from The American Heritage® Dictionary of the English Language, 5th Edition.
- adverb At, on, or to the leeward side.
from The Century Dictionary.
- Nautical, on or toward the lee side of a ship or boat, that is, the sheltered side, on which the wind does not strike; away from the wind: opposed to aweather (which see).
from the GNU version of the Collaborative International Dictionary of English.
- adverb (Naut.) On or toward the lee, or the side away from the wind; the opposite of
aweather. The helm of a ship is aleewhen pressed close to the lee side.
- adverb an order to put the helm to the lee side.
from Wiktionary, Creative Commons Attribution/Share-Alike License.
- adverb On the
leeside of a ship; to leeward.
from WordNet 3.0 Copyright 2006 by Princeton University. All rights reserved.
- adverb on or toward the lee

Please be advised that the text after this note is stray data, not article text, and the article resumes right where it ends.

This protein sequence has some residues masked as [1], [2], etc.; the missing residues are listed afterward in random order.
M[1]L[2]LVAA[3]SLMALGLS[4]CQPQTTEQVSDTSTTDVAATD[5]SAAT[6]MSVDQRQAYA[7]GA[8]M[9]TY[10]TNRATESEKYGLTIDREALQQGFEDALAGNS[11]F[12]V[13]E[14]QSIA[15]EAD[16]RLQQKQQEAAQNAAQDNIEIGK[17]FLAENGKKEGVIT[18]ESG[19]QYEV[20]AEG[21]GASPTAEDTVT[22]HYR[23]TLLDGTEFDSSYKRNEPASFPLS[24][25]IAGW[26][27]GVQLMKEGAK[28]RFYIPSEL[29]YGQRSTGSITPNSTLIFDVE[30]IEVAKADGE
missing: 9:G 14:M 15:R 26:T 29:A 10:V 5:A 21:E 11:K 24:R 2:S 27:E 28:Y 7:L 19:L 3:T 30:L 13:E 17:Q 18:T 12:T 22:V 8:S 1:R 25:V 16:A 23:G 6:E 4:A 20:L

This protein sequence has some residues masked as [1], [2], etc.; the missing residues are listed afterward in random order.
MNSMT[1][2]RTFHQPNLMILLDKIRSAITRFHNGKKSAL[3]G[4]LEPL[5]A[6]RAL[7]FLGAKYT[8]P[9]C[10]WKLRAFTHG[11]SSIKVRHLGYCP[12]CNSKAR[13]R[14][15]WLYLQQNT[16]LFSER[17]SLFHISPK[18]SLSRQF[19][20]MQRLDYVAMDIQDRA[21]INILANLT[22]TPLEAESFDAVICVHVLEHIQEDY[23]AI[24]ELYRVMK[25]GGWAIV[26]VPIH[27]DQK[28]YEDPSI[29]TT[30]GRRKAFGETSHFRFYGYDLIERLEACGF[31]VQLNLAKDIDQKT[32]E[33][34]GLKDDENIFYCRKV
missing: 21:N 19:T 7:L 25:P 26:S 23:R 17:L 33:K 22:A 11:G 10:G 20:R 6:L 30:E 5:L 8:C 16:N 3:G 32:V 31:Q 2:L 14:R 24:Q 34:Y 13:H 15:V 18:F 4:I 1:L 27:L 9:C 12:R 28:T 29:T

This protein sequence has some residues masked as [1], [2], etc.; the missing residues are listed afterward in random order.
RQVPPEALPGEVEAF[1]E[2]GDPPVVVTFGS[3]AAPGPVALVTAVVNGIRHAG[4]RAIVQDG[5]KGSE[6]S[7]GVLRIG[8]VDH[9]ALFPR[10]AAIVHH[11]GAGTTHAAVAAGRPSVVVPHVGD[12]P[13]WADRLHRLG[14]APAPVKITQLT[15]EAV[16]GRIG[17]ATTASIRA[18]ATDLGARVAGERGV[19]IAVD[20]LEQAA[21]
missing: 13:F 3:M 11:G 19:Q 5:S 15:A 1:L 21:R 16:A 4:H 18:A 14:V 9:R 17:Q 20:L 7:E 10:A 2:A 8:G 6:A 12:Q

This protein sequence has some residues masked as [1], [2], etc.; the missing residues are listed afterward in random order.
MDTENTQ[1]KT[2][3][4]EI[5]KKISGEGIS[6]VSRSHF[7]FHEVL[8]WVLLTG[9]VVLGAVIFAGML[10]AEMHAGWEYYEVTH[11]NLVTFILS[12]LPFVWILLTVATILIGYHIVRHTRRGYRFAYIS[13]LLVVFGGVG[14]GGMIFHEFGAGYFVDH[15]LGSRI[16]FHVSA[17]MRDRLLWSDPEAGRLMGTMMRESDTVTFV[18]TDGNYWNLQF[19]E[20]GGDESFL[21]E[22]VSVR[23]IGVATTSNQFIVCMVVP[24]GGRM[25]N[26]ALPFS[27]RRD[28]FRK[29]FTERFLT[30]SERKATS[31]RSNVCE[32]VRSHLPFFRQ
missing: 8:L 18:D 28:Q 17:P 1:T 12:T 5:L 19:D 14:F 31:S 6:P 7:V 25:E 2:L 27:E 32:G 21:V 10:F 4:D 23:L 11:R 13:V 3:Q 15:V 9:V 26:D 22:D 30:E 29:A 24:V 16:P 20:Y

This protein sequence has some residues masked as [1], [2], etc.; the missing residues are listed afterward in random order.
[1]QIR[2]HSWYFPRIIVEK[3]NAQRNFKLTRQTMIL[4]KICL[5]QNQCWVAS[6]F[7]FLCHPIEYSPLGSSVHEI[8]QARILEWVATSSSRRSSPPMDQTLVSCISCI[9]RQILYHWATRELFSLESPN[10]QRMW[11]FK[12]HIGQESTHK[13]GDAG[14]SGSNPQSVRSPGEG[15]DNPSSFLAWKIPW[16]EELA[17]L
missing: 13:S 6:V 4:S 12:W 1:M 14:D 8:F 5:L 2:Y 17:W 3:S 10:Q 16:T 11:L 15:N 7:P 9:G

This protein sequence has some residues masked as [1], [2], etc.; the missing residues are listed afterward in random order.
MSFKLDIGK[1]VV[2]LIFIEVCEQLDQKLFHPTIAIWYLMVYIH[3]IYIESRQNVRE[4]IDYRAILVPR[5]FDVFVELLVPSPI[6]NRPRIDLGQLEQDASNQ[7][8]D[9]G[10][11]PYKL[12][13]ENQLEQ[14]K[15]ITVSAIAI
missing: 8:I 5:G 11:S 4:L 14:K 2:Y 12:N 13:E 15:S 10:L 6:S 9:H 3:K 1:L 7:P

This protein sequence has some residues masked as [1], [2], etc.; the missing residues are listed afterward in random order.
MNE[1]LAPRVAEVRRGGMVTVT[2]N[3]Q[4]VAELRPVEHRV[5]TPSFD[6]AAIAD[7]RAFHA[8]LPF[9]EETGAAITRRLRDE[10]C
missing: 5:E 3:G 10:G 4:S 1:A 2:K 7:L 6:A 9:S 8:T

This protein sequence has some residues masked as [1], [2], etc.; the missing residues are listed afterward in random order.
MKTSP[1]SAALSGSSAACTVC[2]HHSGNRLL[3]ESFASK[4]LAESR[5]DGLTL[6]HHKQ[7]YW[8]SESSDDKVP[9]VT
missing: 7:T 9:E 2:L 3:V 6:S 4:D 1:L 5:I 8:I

from Wiktionary, Creative Commons Attribution/Share-Alike License
If you like this look, you should click the thanks everyone! you are welcome to see the complete "alee" collection on my facebook page: D
Now I know I sound obssessive, and maybe I am, but for old guys like me, who really remember, the old GIJoe even the details of the old GIjoe, this movie, just isn't going to do it justice .. rangerspock on Feb 24, 2009 where is the subtitle? alee on Sep 20, 2009
Yes | No | Report from alee wrote 1 year 8 weeks ago people get peppered all the time, no big deal.
There's your blog, of course, and some others, but I've found a funny gendered inclination towards or alee public serialized pontification and free-ranging authority.
August 14, 2008 at 6:25 am et leest u nawt dum alee-un :p
October 1, 2008 at 12:43 am sailor kitteh says hard sara alee!
The organization brought out a monthly paper alee 'Jamhoori Hakk'.
These were doing their best to fly, but failing of that luck, put helm alee, and shivered in the wind, and made fine speeches, proving that they must win the day.
The shouts and shrieks and smart-alee comments of the first rush of embarrassed excitement had died down, and now only murmurs and whispers could be heard.
When the crew replies “Ready,” the helmsman turns the tiller, saying, “Hard alee.”